Ford Mustang Forum banner

1 - 5 of 5 Posts

·
Registered
Joined
·
10 Posts
Discussion Starter #1
I've read on many websites about the 3g alternator conversion, but have yet to come across something that I think adequately answers a question I have about the use of the stock wiring off a donor car.

The diagram that is often referenced shows a 175A megafuse with the comment: "The charge wire MUST be at least 6GA capable of handling 130+ AMPs to prevent fire or damage due to overheating."

I pulled a 3g alternator off a 6cyl 98 Mustang along with the wiring harness. The wiring harness has a sizable wire (6GA?) running off the B+ terminal and it splits into two 12GA fusible links that come together to form a ring terminal.



Why is the original B+ terminal wiring, with fusible links, that was used on the 130A alternator in the 90's car, not adequate to bolt directly to the solenoid on the 60's era vehicle?



This post says you will need to upgrade the wiring but does not state why.

Thanks!
 

·
Registered
Joined
·
2,120 Posts
There is a pretty good article on all the generations of alternators in the July 2014, Mustang Monthly, page 30. As the newer cars came along with more electronics, the possible total power consumption got a lot higher than our older cars. If you have added extra electrical demands like a big sound system, electric fan, AC, headlights, etc. then the older wires just can't support all of that at once. One page 34 there are several warnings about upgrading the wiring to prevent fires caused by overheating.
 

·
Registered
Joined
·
4,555 Posts
Okay, here's my 2 cts. With my 50+ years of electronic experience and my years of working on cars, I don't see any reason why the original wiring that came with the alternator wouldn't work, the fusible links are not to protect the wiring in the car, but to protect the wiring from the battery to the alternator and the alternator from creating a fire when diodes short in the alternator or some other short in the alternator and cause battery current to flow from the main wire through the fusible links to the alternator, so without the fusible links, a battery capable of 400+ amps with a dead short, something is going to get red hot and melt, and a fire is possible. The original wiring in a classic mustang was designed for the accessories in them, if you are adding additional accessories, then you should install relays with fuses to take the additional load off the ignition switch and the original factory wiring. Good Luck.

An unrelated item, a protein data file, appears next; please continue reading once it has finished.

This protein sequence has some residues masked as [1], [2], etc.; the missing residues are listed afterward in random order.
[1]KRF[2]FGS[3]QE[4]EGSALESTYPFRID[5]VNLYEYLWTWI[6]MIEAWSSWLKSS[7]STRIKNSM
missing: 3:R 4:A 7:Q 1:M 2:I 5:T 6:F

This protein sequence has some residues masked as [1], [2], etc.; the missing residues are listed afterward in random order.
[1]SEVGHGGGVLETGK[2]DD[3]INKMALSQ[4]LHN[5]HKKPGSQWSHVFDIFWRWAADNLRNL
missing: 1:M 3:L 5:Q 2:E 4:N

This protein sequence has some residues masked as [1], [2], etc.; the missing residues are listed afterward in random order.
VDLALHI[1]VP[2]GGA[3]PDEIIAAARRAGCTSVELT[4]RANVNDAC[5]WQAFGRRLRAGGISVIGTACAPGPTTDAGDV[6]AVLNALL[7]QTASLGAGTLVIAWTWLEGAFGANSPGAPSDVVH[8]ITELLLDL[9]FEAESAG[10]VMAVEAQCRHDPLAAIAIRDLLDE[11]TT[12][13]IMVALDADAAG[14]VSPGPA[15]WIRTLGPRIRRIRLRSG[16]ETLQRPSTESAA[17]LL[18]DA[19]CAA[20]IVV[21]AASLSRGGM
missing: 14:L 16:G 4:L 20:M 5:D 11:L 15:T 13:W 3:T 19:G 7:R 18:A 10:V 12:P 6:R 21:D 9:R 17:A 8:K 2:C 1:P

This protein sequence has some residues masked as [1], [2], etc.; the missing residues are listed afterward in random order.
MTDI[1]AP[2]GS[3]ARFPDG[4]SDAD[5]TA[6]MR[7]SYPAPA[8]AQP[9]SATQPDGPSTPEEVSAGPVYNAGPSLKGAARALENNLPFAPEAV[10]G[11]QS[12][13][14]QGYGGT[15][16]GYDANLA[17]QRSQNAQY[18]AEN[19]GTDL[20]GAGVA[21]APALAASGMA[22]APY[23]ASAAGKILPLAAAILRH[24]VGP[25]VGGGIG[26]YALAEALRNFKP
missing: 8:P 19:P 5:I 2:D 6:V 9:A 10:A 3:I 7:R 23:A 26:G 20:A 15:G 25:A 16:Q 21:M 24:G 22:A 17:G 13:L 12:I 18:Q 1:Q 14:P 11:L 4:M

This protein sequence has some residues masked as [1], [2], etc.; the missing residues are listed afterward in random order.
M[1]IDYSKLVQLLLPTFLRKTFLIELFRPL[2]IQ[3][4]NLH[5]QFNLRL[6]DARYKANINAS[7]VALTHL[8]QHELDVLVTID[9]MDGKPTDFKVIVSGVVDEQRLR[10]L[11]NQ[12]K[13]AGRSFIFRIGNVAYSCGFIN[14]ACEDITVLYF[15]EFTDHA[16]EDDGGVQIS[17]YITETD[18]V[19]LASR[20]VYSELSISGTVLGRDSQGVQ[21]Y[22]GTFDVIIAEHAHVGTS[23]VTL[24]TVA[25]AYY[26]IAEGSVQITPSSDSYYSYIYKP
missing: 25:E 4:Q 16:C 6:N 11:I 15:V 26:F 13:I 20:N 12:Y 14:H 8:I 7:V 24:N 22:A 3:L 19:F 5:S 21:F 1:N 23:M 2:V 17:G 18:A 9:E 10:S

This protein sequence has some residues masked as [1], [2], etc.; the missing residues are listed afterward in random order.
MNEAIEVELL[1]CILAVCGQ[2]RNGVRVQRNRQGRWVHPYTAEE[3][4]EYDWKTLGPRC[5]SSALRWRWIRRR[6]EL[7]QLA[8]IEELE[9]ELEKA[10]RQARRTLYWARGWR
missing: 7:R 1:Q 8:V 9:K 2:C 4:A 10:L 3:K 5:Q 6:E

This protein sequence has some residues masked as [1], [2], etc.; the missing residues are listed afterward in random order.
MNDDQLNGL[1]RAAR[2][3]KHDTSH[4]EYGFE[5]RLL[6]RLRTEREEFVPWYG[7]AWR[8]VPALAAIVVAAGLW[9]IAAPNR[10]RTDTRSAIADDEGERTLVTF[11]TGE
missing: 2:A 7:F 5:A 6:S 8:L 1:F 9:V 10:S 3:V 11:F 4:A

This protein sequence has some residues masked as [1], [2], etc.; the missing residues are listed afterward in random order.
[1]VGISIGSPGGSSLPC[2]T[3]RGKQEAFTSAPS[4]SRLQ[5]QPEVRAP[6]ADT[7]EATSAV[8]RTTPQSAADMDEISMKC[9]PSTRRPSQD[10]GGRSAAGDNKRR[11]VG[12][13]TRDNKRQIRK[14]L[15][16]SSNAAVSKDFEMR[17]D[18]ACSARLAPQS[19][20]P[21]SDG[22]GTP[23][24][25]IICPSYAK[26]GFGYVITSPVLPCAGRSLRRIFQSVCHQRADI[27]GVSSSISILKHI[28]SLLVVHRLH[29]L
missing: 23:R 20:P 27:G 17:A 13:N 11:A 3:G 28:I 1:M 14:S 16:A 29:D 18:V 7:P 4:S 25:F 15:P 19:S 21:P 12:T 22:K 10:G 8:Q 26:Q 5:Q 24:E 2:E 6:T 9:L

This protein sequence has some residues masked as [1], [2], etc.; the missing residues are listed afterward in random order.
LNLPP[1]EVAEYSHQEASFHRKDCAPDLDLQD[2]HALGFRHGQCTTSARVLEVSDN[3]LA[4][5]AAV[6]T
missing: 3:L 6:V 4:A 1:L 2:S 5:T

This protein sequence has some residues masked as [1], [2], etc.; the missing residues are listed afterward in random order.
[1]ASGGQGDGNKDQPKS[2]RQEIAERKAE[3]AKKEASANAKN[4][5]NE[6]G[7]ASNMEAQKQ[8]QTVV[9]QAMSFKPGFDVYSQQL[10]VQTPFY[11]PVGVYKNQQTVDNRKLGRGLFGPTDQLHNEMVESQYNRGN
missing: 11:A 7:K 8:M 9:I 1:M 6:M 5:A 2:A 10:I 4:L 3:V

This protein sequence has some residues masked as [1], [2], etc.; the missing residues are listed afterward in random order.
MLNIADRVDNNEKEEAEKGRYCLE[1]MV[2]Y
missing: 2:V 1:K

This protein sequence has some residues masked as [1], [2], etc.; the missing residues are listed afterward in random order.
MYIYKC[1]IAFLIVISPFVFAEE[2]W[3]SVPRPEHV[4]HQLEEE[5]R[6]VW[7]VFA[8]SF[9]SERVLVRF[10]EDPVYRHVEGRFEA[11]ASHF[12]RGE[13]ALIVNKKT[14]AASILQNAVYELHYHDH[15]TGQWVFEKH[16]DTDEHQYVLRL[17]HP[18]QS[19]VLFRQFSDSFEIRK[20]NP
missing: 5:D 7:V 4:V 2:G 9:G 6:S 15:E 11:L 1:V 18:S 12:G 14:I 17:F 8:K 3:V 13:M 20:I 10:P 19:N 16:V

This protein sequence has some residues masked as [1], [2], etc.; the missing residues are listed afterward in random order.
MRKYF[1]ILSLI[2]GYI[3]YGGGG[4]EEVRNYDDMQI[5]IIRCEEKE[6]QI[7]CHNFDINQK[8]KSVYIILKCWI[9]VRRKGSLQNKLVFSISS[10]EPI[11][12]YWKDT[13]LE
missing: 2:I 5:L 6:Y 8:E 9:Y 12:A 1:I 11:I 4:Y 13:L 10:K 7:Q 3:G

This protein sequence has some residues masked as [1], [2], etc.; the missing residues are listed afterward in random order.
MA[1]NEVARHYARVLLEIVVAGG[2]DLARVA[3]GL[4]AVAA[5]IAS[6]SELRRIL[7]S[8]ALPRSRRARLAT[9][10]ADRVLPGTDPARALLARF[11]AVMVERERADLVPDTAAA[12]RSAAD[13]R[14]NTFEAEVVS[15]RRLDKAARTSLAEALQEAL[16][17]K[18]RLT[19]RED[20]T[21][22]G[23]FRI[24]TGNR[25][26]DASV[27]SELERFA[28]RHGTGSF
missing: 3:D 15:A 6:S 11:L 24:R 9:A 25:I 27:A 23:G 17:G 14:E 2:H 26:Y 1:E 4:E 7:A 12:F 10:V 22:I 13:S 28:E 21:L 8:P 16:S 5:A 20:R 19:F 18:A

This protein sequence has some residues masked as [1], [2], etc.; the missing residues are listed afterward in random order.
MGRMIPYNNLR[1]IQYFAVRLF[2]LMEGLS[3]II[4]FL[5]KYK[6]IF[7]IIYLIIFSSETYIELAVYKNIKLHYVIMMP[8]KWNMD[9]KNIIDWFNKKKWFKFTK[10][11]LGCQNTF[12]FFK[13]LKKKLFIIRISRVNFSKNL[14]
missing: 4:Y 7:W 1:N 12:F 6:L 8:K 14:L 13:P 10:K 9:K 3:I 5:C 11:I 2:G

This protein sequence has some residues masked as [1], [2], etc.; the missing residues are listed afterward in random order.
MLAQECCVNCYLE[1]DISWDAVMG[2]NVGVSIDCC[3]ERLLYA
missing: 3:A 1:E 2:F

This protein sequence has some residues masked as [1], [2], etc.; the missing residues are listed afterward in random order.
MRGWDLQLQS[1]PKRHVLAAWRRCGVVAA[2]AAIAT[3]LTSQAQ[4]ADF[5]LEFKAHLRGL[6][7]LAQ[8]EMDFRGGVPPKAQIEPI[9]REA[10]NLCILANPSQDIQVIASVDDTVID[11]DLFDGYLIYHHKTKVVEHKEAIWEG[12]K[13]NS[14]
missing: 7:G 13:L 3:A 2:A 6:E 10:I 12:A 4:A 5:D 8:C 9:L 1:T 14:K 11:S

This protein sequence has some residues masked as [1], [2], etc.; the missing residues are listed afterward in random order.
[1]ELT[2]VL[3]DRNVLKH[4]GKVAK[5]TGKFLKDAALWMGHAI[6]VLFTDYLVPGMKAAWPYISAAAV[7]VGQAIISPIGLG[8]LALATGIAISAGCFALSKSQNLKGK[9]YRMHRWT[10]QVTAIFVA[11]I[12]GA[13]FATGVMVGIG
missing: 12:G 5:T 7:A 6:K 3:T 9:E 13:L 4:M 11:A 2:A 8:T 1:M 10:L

·
Registered
Joined
·
10 Posts
Discussion Starter #5
I finished up installing the 98 alternator and wiring harness today.

I used the run with the fusible links as is and just did a little stripping, crimping and connecting to get the other two wires hooked up where they needed to according to the diagram. I found this post to be most helpful in explaining what to do with the wires.

The pulley did not need to be shimmed at all. I dug through a bucket of nuts, washers, screws and bolts to find a bolt long enough to go through the lower mounting hole that I could put a nut on the back side.

Lights are noticeably brighter. My battery was fully charged at idle with every light in/on the car on (except fog lights), heater at fully blast and windshield wipers on. I do not currently have a working radio or my A/C system installed.

I swapped in a different engine wiring harness so I could finish up wiring for my fog lights. All I have left for them to work is solder one wire back onto the fog light switch.
 
1 - 5 of 5 Posts
Top